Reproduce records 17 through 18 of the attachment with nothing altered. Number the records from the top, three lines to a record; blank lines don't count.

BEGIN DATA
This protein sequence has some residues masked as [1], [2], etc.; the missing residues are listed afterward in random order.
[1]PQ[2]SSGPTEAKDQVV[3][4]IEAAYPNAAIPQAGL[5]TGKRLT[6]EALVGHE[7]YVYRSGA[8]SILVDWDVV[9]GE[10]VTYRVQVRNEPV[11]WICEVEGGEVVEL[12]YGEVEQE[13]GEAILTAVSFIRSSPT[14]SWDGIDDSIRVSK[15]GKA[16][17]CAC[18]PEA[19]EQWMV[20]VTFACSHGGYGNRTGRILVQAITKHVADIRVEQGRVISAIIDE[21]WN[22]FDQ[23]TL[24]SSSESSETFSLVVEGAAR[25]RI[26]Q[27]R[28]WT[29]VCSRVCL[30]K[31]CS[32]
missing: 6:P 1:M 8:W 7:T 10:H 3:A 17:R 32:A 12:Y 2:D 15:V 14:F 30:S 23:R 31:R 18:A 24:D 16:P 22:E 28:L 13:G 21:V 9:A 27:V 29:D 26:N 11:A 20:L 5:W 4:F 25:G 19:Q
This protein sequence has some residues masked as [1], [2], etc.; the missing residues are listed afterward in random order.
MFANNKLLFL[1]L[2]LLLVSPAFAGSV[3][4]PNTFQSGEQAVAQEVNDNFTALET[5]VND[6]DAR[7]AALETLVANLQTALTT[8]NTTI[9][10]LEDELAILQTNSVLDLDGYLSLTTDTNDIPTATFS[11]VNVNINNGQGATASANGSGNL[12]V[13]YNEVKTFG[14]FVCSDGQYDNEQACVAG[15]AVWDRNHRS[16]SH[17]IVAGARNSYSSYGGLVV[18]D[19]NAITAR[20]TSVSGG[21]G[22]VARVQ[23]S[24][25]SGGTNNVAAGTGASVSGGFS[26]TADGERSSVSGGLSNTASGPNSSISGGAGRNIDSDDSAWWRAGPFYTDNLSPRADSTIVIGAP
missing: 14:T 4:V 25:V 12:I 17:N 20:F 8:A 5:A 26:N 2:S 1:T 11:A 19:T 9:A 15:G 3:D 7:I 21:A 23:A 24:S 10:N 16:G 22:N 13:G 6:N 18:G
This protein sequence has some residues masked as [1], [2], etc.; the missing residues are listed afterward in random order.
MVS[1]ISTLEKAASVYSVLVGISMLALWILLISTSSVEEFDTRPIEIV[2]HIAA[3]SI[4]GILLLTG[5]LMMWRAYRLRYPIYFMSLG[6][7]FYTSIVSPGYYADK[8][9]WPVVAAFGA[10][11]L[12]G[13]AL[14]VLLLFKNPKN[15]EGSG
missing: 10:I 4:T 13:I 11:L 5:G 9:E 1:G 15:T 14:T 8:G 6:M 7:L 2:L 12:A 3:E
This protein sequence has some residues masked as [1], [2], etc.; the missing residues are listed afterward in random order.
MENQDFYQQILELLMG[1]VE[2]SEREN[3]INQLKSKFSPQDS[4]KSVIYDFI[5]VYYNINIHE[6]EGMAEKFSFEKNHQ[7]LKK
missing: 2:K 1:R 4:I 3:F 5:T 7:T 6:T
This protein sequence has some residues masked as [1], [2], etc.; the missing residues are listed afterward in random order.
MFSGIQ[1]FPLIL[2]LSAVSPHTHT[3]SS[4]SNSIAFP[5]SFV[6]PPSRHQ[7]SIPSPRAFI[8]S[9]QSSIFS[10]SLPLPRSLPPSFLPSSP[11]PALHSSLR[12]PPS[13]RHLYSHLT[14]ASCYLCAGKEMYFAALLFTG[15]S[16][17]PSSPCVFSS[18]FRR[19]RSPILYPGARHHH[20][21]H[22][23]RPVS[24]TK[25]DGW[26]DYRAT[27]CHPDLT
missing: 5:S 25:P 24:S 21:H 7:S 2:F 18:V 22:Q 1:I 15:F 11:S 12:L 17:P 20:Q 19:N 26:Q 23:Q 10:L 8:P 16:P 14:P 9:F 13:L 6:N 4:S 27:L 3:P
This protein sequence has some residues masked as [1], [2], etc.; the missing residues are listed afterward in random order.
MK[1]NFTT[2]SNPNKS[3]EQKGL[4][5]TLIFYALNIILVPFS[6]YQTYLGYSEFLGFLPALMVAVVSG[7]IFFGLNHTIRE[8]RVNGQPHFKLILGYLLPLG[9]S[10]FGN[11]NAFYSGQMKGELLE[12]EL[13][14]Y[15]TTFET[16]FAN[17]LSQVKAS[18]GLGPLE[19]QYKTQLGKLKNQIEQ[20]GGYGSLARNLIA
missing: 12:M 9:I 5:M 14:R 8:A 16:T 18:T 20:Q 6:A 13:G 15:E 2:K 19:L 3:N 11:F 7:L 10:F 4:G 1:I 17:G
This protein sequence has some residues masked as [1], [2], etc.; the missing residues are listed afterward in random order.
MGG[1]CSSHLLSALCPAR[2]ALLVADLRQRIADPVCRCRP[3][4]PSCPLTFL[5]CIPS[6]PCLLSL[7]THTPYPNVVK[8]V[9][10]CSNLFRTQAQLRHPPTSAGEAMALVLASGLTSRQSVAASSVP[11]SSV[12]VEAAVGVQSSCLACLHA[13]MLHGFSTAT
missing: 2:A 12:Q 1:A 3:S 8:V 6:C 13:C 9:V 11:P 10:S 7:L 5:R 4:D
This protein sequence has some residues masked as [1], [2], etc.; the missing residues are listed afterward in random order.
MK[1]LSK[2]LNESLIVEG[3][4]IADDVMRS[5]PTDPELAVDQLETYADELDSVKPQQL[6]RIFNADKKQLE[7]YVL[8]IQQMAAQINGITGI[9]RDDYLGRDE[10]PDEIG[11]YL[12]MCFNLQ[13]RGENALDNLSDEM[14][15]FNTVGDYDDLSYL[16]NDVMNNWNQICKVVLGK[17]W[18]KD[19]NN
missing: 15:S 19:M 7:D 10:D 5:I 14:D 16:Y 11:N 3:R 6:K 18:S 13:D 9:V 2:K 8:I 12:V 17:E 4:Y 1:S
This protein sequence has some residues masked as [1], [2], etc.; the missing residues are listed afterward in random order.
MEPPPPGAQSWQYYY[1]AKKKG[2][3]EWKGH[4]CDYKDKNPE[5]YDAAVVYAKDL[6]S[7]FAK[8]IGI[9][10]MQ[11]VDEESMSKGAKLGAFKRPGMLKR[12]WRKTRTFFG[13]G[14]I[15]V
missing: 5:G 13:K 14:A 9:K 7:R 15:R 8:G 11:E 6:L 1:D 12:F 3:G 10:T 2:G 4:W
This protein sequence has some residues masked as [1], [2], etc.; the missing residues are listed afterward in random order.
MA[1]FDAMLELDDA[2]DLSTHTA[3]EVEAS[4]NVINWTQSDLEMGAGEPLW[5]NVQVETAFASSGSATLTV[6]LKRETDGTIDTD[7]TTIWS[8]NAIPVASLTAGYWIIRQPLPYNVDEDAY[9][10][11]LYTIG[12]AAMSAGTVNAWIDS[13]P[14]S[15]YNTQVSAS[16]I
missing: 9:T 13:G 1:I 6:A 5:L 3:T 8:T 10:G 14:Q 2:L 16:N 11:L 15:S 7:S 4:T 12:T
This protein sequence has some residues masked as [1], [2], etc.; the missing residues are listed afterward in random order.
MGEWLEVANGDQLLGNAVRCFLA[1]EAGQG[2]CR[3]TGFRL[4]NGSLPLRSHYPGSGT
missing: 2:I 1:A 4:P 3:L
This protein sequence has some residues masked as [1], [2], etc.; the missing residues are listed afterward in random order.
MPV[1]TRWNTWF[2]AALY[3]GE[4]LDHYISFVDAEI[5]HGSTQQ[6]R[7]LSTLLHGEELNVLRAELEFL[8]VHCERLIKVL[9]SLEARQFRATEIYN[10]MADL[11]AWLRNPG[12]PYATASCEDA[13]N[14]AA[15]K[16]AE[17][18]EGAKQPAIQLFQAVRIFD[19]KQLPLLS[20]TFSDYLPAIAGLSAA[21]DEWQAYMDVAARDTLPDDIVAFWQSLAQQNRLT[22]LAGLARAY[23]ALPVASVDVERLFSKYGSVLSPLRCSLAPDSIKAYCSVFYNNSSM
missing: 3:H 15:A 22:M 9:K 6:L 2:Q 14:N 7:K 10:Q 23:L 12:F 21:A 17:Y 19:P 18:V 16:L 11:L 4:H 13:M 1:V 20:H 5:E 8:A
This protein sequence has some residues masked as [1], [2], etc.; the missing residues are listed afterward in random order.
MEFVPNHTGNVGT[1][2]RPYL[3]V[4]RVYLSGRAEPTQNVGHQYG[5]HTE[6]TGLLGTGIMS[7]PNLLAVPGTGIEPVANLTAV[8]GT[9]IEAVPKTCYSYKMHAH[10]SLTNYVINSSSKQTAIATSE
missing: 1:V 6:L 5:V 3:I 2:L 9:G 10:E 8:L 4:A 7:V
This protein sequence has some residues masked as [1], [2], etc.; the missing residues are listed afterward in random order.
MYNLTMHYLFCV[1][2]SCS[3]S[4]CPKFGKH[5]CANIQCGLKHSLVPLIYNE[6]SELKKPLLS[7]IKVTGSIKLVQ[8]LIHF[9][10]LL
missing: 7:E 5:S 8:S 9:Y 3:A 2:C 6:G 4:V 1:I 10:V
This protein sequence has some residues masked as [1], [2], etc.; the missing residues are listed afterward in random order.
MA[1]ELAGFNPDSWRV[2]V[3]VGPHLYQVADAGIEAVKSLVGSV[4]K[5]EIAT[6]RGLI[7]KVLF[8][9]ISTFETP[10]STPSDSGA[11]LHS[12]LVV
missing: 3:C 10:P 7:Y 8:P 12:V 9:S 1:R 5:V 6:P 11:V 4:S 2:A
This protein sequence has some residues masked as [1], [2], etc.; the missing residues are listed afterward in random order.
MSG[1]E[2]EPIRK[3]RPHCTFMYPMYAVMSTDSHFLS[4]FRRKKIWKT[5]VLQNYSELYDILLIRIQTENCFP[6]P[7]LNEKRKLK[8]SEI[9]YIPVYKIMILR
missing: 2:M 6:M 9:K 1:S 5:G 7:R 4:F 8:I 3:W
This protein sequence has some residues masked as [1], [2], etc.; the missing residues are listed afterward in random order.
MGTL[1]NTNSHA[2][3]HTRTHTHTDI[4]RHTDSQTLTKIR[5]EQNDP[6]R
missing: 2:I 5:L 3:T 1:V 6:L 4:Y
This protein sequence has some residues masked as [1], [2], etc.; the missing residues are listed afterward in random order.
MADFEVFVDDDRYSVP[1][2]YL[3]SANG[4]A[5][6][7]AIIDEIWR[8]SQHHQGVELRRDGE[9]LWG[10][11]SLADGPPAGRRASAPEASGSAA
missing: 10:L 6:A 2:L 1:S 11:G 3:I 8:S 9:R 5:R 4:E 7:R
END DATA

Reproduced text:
This protein sequence has some residues masked as [1], [2], etc.; the missing residues are listed afterward in random order.
MGTL[1]NTNSHA[2][3]HTRTHTHTDI[4]RHTDSQTLTKIR[5]EQNDP[6]R
missing: 2:I 5:L 3:T 1:V 6:L 4:Y
This protein sequence has some residues masked as [1], [2], etc.; the missing residues are listed afterward in random order.
MADFEVFVDDDRYSVP[1][2]YL[3]SANG[4]A[5][6][7]AIIDEIWR[8]SQHHQGVELRRDGE[9]LWG[10][11]SLADGPPAGRRASAPEASGSAA
missing: 10:L 6:A 2:L 1:S 11:G 3:I 8:S 9:R 5:R 4:E 7:R